International Women’s Day marks an important event for all women around the world to celebrate.
This upcoming March 8th 2009 marks and celebrates the fruitful struggle of women to get recognition, equality, justice, peace and development.
While the women in countries such as Australia, Canada, New Zealand and the United States of America are celebrating, the existence of such a day remains unheard of in the Kampuchea-Krom.
For the hundreds of thousands of Khmer Krom women living in the rich fertile Mekong Delta, their struggle for equality and justice is not unlike their fellow women in Russia or Australia.
In fact, the very struggle that the women of Austria, Denmark, Germany and Australia faced in 1900s continues to be a struggle for the Khmer Krom women today.
Like many of their indigenous sisters around the world, Khmer Krom women continue to face double discrimination under the communist Vietnamese government.
First they are discriminated because they are Khmer Krom and secondly because they are women.
Ranked amongst the poorest peoples of Vietnam, Khmer Krom women and children miss out on the basic essential living aids, with little to no access to health care, education and healthy drinking water.
Many Khmer Krom women are forced to find non traditional means to support their families, some forced to travel thousands of miles to find employment, only to find that they are overworked and unpaid. Some find themselves victims of trafficking and unaided by the government are often abused and discriminated.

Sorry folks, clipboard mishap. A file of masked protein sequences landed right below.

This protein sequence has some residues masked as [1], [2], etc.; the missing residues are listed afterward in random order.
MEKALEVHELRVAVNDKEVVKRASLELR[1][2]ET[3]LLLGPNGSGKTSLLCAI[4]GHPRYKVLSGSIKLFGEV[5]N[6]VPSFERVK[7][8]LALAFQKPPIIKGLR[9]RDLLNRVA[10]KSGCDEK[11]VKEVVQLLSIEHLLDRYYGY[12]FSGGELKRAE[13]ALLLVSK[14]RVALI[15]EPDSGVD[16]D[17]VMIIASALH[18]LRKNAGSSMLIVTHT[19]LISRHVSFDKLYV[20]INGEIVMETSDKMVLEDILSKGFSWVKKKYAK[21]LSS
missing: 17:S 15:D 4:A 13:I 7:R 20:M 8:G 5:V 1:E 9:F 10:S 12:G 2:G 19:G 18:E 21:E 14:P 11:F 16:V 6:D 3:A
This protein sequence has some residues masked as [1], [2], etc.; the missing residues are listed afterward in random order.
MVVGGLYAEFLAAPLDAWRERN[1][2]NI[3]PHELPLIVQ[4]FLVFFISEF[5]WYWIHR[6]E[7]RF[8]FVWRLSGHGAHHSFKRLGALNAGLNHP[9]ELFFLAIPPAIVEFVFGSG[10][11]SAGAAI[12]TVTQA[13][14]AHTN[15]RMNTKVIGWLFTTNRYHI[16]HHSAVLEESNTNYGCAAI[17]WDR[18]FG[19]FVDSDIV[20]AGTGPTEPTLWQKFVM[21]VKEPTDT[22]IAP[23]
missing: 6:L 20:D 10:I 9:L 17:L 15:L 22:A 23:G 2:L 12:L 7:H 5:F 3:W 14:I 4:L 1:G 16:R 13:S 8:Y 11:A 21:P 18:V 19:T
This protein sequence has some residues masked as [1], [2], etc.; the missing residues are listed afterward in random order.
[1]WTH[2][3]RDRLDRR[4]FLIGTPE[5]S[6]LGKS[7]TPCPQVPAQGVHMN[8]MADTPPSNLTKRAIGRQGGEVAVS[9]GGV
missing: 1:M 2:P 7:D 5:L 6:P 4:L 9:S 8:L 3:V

Despite the overwhelming odds stack against them, the Khmer Krom women continue to a strong and united forced amongst the Khmer Krom communities. In the Khmer culture, Khmer women are considered important in their role as the bearer of the next generation. The traditional role of a wife is to be the head of house and take care of the finances.
Often invisible, they are the backbone of the Khmer civilisation. Instead of confining women to the kitchen and house, current society must encourage women to go to school, be educated and take a proactive role in society.
In light of International Women’s Day, it is important to celebrate the success of many women who fought for their right; it is just as equally important to continue to light the torch for countless others such as the Khmer Krom women who remain in the dark and are still living without their basic rights.